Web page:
Massive exoplanet discovered using gravitational microlensing method

April 18, 2017 by Tomasz Nowakowski report
The light curve data for MOA-2016-BLG-227 is plotted with the best-fit model. The top panel shows the whole event, the bottom left and bottom right panels highlight the caustic crossing feature and the second bump due to the cusp approach, respectively. The residuals from the model are shown in the bottom insets of the bottom panels. Credit: Koshimoto et al., 2017.

(—Astronomers have found a new massive alien world using the gravitational microlensing technique. The newly detected exoplanet, designated MOA-2016-BLG-227Lb, is about three times more massive than Jupiter and orbits a distant star approximately 21,000 light years away. The finding was published Apr. 6 in a paper on

Gravitational microlensing is an invaluable method of detecting new extrasolar circling their parent relatively closely. This technique is sensitive to low-mass planets orbiting beyond the so-called "snow line" around relatively faint host stars like M dwarfs or brown dwarfs. Such planets are of special interest for astronomers, as just beyond this line, the most active planet formation occurs. Hence, understanding the distribution of exoplanets in this region could offer important clues to how planets form.

The microlensing event MOA-2016-BLG-227 was detected on May 5, 2016 by the Microlensing Observations in Astrophysics (MOA) group using the 1.8 m MOA-II telescope at the University of Canterbury Mt. John Observatory in New Zealand. Afterward, this event was the target of follow-up observations employing three telescopes located on Mauna Kea, Hawaii: the United Kingdom Infra-Red Telescope (UKIRT) 3.8m telescope, the Canada France Hawaii Telescope (CFHT) and the Keck II telescope. VLT Survey Telescope (VST) at ESO's Paranal Observatory in Chile and the Jay Baum Rich 0.71m Telescope (C28) at the Wise Observatory in Israel were also used for these observations.

This subsequent observational campaign allowed the research team led by Naoki Koshimoto of the Osaka University in Japan to detect the new planet and to determine its basic parameters.

"The event and planetary signal were discovered by the MOA collaboration, but much of the planetary signal is covered by the Wise, UKIRT, CFHT and VST telescopes, which were observing the event as part of the K2 C9 program (Campaign 9 of the Kepler 's prolonged mission)," the paper reads.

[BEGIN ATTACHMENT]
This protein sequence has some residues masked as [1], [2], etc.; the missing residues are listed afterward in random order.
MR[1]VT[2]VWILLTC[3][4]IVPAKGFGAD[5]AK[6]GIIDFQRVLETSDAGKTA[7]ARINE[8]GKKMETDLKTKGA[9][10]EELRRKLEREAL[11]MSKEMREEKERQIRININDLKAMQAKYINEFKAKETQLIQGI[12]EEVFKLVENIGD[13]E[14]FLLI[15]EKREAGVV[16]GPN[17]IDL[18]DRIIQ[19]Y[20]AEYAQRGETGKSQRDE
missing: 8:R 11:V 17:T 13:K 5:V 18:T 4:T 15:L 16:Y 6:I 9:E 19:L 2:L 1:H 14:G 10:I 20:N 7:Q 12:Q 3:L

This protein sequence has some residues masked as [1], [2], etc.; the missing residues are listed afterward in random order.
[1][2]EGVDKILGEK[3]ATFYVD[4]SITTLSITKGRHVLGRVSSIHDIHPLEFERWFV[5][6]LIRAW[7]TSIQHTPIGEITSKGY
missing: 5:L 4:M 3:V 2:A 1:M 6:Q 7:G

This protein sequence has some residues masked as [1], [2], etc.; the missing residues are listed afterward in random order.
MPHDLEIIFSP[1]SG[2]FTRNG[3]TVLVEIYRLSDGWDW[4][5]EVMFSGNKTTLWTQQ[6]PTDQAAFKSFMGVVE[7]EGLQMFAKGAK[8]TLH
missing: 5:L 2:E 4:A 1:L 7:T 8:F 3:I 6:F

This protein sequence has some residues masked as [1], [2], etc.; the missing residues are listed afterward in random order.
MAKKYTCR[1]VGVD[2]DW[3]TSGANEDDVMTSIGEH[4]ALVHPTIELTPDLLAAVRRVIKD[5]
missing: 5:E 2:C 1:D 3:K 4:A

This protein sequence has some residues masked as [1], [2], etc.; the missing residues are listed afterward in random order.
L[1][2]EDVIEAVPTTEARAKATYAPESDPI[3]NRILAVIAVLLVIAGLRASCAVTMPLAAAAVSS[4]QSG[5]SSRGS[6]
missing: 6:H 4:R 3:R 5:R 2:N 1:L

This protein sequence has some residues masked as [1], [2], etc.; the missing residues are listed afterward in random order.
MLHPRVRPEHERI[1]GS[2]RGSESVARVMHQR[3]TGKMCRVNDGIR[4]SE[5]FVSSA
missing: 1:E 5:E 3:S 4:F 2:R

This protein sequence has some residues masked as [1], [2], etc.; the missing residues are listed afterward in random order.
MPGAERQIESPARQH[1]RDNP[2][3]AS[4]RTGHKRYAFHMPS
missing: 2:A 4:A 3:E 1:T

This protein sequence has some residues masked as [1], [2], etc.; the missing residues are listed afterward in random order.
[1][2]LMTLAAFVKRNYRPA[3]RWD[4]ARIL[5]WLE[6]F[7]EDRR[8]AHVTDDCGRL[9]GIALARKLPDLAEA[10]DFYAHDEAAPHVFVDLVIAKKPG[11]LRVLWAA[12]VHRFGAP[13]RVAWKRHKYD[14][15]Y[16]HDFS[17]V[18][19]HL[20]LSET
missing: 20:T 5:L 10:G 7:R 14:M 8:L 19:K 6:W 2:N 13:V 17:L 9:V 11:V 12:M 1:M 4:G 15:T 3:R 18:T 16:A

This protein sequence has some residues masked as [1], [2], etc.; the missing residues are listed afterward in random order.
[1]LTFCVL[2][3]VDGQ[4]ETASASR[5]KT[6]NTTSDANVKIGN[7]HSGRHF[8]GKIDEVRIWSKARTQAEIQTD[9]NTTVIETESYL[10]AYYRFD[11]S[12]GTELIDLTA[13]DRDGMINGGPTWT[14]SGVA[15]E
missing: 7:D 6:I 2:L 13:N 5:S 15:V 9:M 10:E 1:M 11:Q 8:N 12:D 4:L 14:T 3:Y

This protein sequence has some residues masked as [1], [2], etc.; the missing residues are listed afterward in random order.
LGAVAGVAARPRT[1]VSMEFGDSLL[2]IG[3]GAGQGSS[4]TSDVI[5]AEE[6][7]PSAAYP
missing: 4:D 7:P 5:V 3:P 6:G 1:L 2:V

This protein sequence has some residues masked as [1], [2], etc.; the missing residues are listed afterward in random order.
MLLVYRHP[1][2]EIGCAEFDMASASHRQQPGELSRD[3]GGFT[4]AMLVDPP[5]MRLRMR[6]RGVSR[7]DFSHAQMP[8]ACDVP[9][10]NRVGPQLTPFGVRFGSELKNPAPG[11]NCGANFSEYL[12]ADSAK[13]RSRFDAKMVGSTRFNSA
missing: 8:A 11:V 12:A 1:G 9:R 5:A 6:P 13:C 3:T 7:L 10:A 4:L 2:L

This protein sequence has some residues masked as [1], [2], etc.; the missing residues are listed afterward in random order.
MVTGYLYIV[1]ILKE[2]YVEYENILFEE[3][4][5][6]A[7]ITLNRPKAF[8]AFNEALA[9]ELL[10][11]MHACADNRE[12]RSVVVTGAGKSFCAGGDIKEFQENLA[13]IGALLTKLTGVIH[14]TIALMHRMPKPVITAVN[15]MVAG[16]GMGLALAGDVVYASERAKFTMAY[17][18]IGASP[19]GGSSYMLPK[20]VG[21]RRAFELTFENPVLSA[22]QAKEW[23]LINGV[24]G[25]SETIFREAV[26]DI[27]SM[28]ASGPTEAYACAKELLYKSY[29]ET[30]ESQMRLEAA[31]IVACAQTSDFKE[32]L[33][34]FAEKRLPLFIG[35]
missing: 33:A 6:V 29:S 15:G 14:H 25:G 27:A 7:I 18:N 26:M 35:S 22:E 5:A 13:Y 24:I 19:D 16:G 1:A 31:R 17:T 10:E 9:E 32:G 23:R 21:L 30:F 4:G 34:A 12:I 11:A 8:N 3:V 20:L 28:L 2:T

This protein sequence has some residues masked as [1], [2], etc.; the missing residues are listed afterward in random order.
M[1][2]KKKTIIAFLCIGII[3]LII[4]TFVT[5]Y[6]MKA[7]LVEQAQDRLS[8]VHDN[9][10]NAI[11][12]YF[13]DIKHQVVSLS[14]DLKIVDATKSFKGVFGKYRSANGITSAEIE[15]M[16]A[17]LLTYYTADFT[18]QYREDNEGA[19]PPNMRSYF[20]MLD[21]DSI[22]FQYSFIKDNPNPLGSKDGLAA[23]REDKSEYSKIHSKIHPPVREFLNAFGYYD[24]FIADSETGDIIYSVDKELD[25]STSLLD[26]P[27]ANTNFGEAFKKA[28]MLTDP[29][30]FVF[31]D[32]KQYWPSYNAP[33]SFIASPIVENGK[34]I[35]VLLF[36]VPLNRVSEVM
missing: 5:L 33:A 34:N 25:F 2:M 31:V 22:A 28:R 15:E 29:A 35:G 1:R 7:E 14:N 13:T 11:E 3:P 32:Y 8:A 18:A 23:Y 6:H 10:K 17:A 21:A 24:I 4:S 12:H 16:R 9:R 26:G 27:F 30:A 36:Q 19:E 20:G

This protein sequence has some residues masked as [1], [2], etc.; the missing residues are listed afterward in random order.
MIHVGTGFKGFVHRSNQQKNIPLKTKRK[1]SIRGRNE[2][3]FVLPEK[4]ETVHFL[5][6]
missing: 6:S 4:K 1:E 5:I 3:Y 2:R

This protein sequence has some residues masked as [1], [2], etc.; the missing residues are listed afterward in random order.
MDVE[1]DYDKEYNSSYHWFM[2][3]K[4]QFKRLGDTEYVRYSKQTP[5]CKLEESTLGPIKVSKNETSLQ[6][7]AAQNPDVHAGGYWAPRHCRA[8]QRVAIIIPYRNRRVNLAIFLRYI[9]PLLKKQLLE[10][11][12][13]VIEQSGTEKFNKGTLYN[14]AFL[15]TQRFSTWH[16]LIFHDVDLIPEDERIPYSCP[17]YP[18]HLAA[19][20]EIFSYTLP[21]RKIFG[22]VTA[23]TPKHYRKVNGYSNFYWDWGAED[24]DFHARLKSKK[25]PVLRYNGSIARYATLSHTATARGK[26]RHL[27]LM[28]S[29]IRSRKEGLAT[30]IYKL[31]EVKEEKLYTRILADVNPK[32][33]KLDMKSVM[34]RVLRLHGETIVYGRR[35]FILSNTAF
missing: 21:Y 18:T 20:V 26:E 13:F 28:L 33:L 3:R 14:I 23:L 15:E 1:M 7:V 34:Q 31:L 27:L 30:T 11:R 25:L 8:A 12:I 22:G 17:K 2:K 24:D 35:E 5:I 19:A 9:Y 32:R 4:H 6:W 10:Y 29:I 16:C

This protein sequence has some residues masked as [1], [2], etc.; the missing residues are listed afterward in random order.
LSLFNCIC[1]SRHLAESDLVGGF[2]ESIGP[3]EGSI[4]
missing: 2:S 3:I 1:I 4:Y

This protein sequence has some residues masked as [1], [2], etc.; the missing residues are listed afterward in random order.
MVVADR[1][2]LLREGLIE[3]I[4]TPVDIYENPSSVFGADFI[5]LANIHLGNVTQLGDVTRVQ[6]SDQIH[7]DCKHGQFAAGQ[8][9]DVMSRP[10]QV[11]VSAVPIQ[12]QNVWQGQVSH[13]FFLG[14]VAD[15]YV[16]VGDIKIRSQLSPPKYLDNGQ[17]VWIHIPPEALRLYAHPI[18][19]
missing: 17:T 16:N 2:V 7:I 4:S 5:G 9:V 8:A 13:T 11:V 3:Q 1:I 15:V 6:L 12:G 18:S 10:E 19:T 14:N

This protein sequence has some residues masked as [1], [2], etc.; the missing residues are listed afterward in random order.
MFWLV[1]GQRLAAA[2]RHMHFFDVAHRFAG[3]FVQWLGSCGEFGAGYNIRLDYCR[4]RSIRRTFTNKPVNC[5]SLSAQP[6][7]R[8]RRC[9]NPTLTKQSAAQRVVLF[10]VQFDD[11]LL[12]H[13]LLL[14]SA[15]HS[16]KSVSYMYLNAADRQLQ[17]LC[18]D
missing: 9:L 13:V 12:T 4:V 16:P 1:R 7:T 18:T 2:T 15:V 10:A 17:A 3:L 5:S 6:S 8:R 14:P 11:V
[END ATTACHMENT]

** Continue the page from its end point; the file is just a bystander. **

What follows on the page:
The team found that MOA-2016-BLG-227Lb is a super-Jupiter planet with the mass of about 2.8 Jupiter masses. The parent star is most probably an M or K dwarf located in the galactic bulge. The mass of the star is estimated to be around 0.29 solar masses. MOA-2016-BLG-227Lb orbits its host at a distance of approximately 1.67 AU. Other main parameters like the radius of both objects and orbital period of the planet are yet to be determined.

"Our analysis excludes the possibility that the host star is a G-dwarf, leading us to a robust conclusion that the planet MOA-2016-BLG-227Lb is a super-Jupiter mass planet orbiting an M or K-dwarf star likely located in the Galactic bulge," the researchers concluded.

The authors call for further investigation of the MOA-2016-BLG-227 event, which could deliver essential more detailed information about the newly found planetary system. They noted that this event should be revisited with the Hubble Space Telescope (HST) and Keck adaptive optics (AO) system. Promising results could also come from future space and ground based telescopes like the James Webb Space Telescope (JWST), the Giant Magellan Telescope (GMT), the Thirty Meter Telescope and the Extremely Large Telescope (ELT).

Explore further: Astronomers discover new substellar companion using microlensing

More information: MOA-2016-BLG-227Lb: A Massive Planet Characterized by Combining Lightcurve Analysis and Keck AO Imaging, arXiv:1704.01724 [astro-ph.EP]

We report the discovery of a microlensing planet —- MOA-2016-BLG-227Lb —- with a massive planet/host mass ratio of q≃9×10−3. This event was fortunately observed by several telescopes as the event location was very close to the area of the sky surveyed by Campaign 9 of the K2 Mission. Consequently, the planetary deviation is well covered and allows a full characterization of the lensing system. High angular resolution images by the Keck telescope show excess flux other than the source flux at the target position, and this excess flux could originate from the lens star. We combined the excess flux and the observed angular Einstein radius in a Bayesian analysis which considers various possible origins of the measured excess flux as priors, in addition to a standard Galactic model. Our analysis indicates that it is unlikely that a large fraction of the excess flux comes from the lens. We compare the results of the Bayesian analysis using different priors for the probability of hosting planets with respect to host mass and find the planet is likely a gas-giant around an M/K dwarf likely located in the Galactic bulge. This is the first application of a Bayesian analysis considering several different contamination scenarios for a newly discovered event. Our approach for considering different contamination scenarios is crucial for all microlensing events which have evidence for excess flux irrespective of the quality of observation conditions, such as seeing, for example.

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